The most recent addendum placing the reinsurance risk with Citizens which is in the record does not contain a cancellation date. It reads as follows:

"Revised Addendum No. 7. Attached To And Forming Part of Contract No. 182 In The Name Of Master Plumbers Limited Mutual Liability Company.

"It is hereby noted and agreed that effective 12:01 A.M., January 1, 1963, wherever the words, `the Reinsurers' appear in this Contract, same shall be understood to mean the Citizens Casualty Company of New York.

"All other terms and conditions remain unaltered."

This addendum, dated June 26, 1963, is signed by Master Plumbers and Citizens Casualty by Agency Managers.

The only evidence admitted at trial from which this court could impute notice of Citizens' insolvency consists of the written opinions of the New York courts. The earliest finding of insolvency was as of December 31, 1967. The latest date in the record when defendants placed the risk with Citizens, however, was in 1963. As *315 to that year there is no evidence by which to infer defendants knew or should have known Citizens faced insolvency.

Master Plumbers introduced and the court admitted pages from Best's Insurance Guide which digest financial data for various companies. While they indicate that Citizens sustained underwriting losses for five years between 1962 and 1967 these figures did not establish insolvency.

Master Plumbers also introduced an exhibit which was not admitted into evidence. This purports to be a portion of a report by the State of New York Insurance Department dated May 14, 1962 and "filed" January 21, 1965. The trial court did not err in finding that no foundation was laid for admission of this purported report. The court was not apprised, nor is this court, of its authenticity or its status as a final or approved report, or of whether it was in the public domain.

In summary, no evidence was introduced at trial tending to show defendants knew or should have known Citizens had financial problems when, in 1963, it placed Citizens on the reinsurance risk. Nonsuit was properly granted.

By the Court.Judgment affirmed.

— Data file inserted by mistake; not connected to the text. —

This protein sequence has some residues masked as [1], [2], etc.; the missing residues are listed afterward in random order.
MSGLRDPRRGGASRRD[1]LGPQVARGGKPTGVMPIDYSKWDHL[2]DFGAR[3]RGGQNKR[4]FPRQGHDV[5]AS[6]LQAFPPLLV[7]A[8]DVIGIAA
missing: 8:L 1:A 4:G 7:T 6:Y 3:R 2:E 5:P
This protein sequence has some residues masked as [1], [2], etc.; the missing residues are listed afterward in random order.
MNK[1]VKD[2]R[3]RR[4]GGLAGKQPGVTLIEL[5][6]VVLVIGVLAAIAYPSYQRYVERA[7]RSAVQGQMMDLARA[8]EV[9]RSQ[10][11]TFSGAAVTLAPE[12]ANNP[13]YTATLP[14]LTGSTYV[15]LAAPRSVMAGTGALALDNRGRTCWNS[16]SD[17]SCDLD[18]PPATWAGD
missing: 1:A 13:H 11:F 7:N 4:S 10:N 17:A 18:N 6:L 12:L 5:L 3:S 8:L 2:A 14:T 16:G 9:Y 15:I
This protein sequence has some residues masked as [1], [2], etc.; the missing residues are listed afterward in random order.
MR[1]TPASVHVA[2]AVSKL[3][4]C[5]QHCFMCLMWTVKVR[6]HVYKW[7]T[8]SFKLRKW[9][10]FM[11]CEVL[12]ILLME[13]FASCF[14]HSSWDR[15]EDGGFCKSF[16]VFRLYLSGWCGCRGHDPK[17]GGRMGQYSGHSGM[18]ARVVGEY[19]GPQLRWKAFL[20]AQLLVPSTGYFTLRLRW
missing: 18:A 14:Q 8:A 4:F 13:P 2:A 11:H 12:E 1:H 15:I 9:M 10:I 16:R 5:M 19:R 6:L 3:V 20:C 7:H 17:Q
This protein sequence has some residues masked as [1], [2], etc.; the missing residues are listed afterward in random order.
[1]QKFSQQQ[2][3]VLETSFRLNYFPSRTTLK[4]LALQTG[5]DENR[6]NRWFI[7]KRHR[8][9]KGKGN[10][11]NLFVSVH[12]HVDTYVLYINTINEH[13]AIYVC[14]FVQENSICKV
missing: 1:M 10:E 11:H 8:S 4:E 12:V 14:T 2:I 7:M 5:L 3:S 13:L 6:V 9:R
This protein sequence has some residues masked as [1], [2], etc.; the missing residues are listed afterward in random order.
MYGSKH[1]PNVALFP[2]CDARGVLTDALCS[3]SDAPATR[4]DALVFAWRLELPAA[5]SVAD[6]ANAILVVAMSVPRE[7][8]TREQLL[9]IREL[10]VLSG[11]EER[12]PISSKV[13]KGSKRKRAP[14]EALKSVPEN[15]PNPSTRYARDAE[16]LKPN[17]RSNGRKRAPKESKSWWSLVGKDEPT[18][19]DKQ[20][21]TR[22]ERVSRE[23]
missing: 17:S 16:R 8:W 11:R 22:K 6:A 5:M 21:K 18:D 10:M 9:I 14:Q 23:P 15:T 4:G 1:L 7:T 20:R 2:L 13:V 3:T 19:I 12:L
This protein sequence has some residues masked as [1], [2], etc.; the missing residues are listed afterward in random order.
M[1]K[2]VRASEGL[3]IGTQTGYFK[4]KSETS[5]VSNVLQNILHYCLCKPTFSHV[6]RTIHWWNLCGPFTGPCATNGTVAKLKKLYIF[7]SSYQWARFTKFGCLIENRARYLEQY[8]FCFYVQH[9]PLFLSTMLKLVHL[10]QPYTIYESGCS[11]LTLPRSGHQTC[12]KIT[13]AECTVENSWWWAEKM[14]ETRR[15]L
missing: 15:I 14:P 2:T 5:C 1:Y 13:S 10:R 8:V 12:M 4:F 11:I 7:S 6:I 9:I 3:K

[1] "A reinsurance treaty is described in 13 Appleman, Insurance Law and Practice:

"`Reinsurance is a contract whereby one insurer for a consideration contracts with another to indemnify it against loss or liability by reason of a risk which the latter has assumed under a separate and distinct contract as the insurer of a third person.' P. 460, sec. 7693.

"`Reinsurance, to an insurance lawyer, means one thing only the ceding by one insurance company to another of all or a portion of its risks for a stipulated portion of the premium, in which the liability of the reinsurer is solely to the reinsured, which is the ceding company, and in which contract the ceding company retains all contact with the original insured, and handles all matters prior to and subsequent to loss.' PP. 433, 434, sec. 7681." Franklin Mut. Ins. Co. v. Meeme Town Mut., 68 Wis. 2d 179, 181, 228 N.W.2d 165 (1975).

[2] Stewart, Smith & Co., Inc.

[3] In a case cited by Master Plumbers, a federal district court applying Texas law held that an insurance agent has a duty to inform his clients when the agent knew or should have known that the insurer had become insolvent, or to replace the insurance. Cateora v. British Atlantic Assurance Ltd., of Nassau, 282 F. Supp. 167 (S.D. Texas 1968). While that case seems to extend the general rule by finding an on-going duty on the part of the agent to monitor the well-being of the insurer with which he has placed the insurance, the court explicitly found that the agent had undertaken to keep the plaintiff insured and that his knowledge of the insolvency was actual or imputed before the insured's loss occurred.